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The German wine Enigma

germany wine

Germany has long been an enigma in the wine world. With prices now leveling out at similar to those prices charged for the same wines at the turn of the last century. Fashion has changed but not really the wines. Maybe they are being made very slightly drier than the wines of 100 years ago, but otherwise the system is in place to take care of quality control in a very German way.

The quality is indicated by the sugar level which is good because it defines the body of the wine. Sugar is tested at the AP Testing station for each batch of wine and it is given a quality stamp based on how much sugar is in the wine. The sugar can be fermented into alcohol giving higher ABV, normally over 12.5% and these wines are indicated with the word “trocken”.

The Germans have another category for half dry fermented wines at Halbtrocken. These wines are fruity yet dry, acidic on the finish but with top fruit flavours on the palate. Medium tasting wines are often referred to as Mild or Lieblich.

The pure wines or QMP categories state the sugar level with each sub category. Kabinett is the least sugar usually used for dinner wines, Spatlese means late picked so these have a little more sugar. Moving up the scale Auslese means individually selected late harvested bunches of grapes that are even sweeter.

Beerenauslese indicates that berries were individually picked and late harvested and the top category is Trockenbeerenauslese which gives the wrong impression that it might be dry. In this sense the trocken refers to dried out berries that have been late harvested and hand selected for their ripeness. It could take up to 20kg of grapes to make a Trockenbeerenauslese and often when I worked in Germany near Mainz I would be called by one of the vineyard owners to help with the harvest of these selected berries. Careful picking ensures the very finest quality and would keep the price high. A good estate bottled Trockenbeerenauslese could fetch up to £80.00 per bottle and could last over 50 years.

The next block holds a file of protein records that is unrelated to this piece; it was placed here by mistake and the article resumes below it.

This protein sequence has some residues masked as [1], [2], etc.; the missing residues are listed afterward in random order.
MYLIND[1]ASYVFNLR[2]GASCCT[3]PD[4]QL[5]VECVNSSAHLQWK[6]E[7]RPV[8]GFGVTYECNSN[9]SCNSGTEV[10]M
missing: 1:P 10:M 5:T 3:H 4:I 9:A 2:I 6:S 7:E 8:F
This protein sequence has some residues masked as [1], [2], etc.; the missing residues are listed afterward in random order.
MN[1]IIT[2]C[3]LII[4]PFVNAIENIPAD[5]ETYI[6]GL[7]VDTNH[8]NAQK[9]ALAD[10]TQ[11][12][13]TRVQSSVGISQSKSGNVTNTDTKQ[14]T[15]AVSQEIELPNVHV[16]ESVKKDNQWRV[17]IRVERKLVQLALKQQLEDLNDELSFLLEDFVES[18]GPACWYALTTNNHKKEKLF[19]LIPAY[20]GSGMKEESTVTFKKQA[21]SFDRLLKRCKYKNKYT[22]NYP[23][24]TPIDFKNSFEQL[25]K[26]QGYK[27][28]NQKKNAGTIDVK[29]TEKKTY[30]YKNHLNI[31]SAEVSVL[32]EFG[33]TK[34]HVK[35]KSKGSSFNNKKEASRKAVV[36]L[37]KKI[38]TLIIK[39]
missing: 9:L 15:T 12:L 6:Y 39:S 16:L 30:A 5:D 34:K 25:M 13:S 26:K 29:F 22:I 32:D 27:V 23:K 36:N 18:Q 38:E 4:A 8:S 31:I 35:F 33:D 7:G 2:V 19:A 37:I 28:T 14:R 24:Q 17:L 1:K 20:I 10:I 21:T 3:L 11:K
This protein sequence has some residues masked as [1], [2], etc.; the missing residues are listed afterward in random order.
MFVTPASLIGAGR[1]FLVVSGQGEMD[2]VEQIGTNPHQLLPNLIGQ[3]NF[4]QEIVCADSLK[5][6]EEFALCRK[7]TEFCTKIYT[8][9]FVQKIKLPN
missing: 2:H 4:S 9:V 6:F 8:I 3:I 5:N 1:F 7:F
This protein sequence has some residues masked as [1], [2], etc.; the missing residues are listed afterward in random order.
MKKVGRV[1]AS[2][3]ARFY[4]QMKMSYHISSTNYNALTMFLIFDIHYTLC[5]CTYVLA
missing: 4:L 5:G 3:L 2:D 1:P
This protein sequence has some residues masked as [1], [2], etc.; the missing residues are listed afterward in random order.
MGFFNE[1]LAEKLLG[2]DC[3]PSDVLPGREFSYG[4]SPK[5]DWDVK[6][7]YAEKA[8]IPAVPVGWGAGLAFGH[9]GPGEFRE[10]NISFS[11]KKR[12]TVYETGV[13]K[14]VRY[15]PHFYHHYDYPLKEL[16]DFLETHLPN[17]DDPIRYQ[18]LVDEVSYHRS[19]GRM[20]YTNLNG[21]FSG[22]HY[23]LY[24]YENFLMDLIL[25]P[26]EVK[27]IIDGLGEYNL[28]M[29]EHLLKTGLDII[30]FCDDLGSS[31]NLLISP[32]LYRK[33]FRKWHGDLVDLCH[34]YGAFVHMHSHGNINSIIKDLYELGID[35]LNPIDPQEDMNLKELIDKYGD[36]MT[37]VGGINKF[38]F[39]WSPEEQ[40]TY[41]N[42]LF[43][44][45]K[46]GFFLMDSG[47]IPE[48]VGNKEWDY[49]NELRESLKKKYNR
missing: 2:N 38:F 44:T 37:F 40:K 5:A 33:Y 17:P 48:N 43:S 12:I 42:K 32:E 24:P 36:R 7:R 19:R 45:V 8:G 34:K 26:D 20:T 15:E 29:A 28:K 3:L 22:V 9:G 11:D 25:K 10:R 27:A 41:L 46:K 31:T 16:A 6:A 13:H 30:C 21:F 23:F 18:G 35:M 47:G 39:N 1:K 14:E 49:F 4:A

My advice with German wines is to experiment. They are terrific value at present and if you spend £10.00 on a bottle you will get something of real quality with diversity of flavour and uniqueness that really puts the standard flavoured Sauvignon Blancs and Chardonnays into the shade.

Barrels & Bottles were recently appointed the UK agent for the Bremer Ratskeller in Bremen, the finest collection of individual estate bottled German wines in the World. With wines for sale going back to 1756 and in the UK range priced from £7.99 to £85.00 per bottle for a red Eiswein ( frozen grapes when picked in the middle of the night) there really is something for everyone. Go on give Germany a try, you wont regret it.

An article by Andrew Coghlan for “City Business”

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